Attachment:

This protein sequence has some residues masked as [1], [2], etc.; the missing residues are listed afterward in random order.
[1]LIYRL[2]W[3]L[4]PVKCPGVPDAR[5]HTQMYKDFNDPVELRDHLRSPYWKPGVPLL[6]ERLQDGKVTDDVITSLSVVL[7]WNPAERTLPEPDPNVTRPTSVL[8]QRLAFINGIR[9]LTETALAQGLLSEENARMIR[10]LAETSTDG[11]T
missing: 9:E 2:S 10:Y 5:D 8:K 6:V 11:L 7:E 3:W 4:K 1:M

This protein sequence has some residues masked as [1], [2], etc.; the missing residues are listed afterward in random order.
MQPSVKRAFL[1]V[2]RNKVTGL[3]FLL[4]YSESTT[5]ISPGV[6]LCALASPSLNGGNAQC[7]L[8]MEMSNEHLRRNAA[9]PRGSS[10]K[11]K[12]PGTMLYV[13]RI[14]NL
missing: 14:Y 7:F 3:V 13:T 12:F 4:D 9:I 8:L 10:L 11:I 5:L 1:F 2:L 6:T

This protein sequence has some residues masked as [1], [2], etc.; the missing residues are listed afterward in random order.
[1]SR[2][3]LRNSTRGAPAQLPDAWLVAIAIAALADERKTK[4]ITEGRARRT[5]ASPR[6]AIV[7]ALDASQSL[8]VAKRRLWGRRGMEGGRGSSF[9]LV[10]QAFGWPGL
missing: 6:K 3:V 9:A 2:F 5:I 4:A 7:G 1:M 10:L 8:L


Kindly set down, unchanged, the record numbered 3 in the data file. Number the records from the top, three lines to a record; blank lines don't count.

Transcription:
This protein sequence has some residues masked as [1], [2], etc.; the missing residues are listed afterward in random order.
[1]SR[2][3]LRNSTRGAPAQLPDAWLVAIAIAALADERKTK[4]ITEGRARRT[5]ASPR[6]AIV[7]ALDASQSL[8]VAKRRLWGRRGMEGGRGSSF[9]LV[10]QAFGWPGL
missing: 6:K 3:V 9:A 2:F 5:I 4:A 7:G 1:M 10:L 8:L